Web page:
Paul Addis is a playwright and performance artist best known for prematurely igniting Burning Man 's eponymous central effigy during a Monday night lunar eclipse at the event in 2007, a crime for which he served two years in a Nevada prison. He was recently released and returned to San Francisco, where his new one-man show  debuts at The Dark Room  on April 30.
Last week, Addis sat down for an extended interview with the Guardian to discuss that momentous night – when he grabbed the Holy Grail of burner malcontents, lighting the Man early, and paid a heavy price for it – and its  aftermath , including developing his play, “Dystopian Veneer,” while in a prison work camp near Las Vegas.
“It’s a brand new life and I’ve got all this potential and I want to make the most out of it,” said Addis, an intense guy who exhibited a wide range of emotions during the three-hour interview, from easy laughter to frustrations with what he sees as the lack of risk-taking in San Francisco to excitement over his future to flashes of real menace when discussing those who have done him wrong.
Addis is a lightning rod whose torching of the Man still elicits strong reactions from those who attend Burning Man. Some angrily condemn an act they see as destructive and dangerous, while others appreciate the ultimate symbolic assault on an event that they think had become too orderly and calcified.
Addis's post-burn mug shot.
“Everybody knew it needed to be done for lots of reasons,” Addis said of an action that was his sole purpose in attending Burning Man that year. “I felt like Burning Man as an event was starting to coddle people way too much.”
But the event’s leaders certainly didn’t coddle Addis, instead testifying at his 2008 sentencing hearing about the high cost of replacing the Man (high enough to bump the destruction of property charge up to a felony) and the early burn’s negative impact on the event. “They didn’t have to do this,” Addis said of Burning Man board member Will Roger’s testimony at the hearing. “Instead, they decided to deliberately take action they knew would send me to prison.”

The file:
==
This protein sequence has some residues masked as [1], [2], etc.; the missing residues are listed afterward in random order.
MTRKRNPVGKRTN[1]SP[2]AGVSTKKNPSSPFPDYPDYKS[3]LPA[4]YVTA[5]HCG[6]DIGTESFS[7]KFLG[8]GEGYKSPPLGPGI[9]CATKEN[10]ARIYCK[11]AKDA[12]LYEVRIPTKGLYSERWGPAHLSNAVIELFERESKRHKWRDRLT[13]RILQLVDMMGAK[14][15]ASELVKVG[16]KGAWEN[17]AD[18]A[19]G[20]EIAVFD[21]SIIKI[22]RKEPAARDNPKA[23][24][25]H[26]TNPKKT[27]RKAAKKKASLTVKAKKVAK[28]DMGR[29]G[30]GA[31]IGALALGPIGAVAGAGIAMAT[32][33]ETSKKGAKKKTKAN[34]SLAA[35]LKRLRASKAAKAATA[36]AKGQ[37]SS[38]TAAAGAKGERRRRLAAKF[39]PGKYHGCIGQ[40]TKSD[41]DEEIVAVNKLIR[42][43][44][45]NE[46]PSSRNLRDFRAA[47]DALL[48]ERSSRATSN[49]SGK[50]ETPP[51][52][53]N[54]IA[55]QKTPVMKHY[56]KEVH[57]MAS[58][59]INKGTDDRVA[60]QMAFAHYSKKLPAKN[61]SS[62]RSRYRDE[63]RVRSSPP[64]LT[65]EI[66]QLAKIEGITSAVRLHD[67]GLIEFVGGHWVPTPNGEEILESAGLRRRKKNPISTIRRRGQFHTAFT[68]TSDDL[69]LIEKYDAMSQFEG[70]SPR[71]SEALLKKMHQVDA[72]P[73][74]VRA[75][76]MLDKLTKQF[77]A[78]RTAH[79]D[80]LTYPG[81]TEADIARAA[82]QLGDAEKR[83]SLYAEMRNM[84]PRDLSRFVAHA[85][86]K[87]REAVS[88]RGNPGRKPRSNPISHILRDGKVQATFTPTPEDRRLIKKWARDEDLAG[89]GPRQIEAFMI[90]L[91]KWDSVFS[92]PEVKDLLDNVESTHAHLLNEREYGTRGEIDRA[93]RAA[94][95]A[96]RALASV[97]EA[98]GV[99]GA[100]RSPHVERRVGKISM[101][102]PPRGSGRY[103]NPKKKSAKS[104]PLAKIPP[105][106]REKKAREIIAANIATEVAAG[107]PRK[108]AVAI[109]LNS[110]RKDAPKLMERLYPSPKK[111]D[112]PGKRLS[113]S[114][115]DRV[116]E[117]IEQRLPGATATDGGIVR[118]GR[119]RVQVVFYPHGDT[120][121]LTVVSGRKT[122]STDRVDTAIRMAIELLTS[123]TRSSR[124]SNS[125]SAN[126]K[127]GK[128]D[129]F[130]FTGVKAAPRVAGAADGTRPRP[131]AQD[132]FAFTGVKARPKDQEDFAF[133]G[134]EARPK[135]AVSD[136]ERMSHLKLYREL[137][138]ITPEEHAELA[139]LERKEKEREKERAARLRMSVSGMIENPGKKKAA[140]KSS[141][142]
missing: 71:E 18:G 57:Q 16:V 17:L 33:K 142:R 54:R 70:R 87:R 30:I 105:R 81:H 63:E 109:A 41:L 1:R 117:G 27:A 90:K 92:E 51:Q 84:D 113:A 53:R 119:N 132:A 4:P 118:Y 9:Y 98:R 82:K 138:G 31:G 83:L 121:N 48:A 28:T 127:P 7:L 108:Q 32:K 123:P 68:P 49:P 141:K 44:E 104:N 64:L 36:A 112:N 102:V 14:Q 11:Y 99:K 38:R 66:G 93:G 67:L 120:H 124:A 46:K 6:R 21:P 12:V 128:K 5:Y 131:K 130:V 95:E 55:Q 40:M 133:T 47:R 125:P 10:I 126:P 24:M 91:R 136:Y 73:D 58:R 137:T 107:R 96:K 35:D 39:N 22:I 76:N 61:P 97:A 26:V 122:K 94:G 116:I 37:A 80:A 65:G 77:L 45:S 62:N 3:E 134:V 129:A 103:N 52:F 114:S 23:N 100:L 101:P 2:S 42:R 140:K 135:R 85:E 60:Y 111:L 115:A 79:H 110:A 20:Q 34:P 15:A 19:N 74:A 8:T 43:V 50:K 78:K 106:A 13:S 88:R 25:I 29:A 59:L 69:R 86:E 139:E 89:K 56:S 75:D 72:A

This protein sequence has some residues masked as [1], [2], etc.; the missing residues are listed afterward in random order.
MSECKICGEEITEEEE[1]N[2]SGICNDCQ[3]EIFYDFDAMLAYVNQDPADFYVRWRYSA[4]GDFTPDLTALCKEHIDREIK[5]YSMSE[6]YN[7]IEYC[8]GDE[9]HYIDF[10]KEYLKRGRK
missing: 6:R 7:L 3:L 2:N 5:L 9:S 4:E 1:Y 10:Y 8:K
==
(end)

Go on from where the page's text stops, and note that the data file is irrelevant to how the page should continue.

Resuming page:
Marian Goodell, the director of business and communications for Burning Man, declined to discuss the accusation, or Addis’ complaint that she and others have publicly misrepresented the role of Burning Man brass  in sending him to prison, including statements in the film “Dust & Illusions” that the sentencing was beyond their control. “It doesn’t do us or him any good to open that wound again,” Goodell told the Guardian. “We’re not going to discuss it.”
Starting the fire wasn’t Addis’s only crime of that era. Within weeks of returning to Burning Man, he was arrested in Washington for carrying guns in public (he says they were props for the one-man play about Hunter S. Thompson he was doing at the time) and for possession of fireworks and an air gun near Grace Cathedral (which police said at the time was a plot to burn down the stone church, a notion that Addis calls preposterous). Addis has innocent narratives for each incident, blaming others for overreacting.
Yet Addis now says that he’s let go of his old grudges, describing a moment of clarity and peace that came over him while driving his motorcycle through the Nevada desert on his way back to San Francisco. He said that he feels most happy and alive when he’s on stage, a passion that he said sustained him while in prison, “so it’s imperative for me to get back to what I love doing.”
Addis posted a promotional video  for his new show on Laughing Squid (whose owner, Scott Beale, Addis has known for many years). It opens with Addis looking up at the camera, his mouth covered in duct tape that he slowly rips off and begins speaking. “In a society whose foundation is free expression under the First Amendment and liberty under the Constitution, this is probably the most desperate, despicable and disgusting thing that can be done to an outspoken and risk-taking performance artist,” he says, indicating the tape in his fingers, before tossing it aside and saying, “Well, that’s over now.”
He goes on to criticize how sanitized San Francisco has become, singling out the police crackdown on SoMa parties and nightclubs that we’ve been covering in the Guardian  and calling for people to join him in pushing the edge. But just how San Franciscans will greet this controversial figure is still an open question.
I’ll have more from my interview with Addis, along with reactions from other figures in the Burning Man world, in the Guardian in coming weeks; and even more in my upcoming book, “The Tribes of Burning Man: How an Experimental City in the Desert is Shaping the New American Counterculture,” due out later this year from CCC Publishing.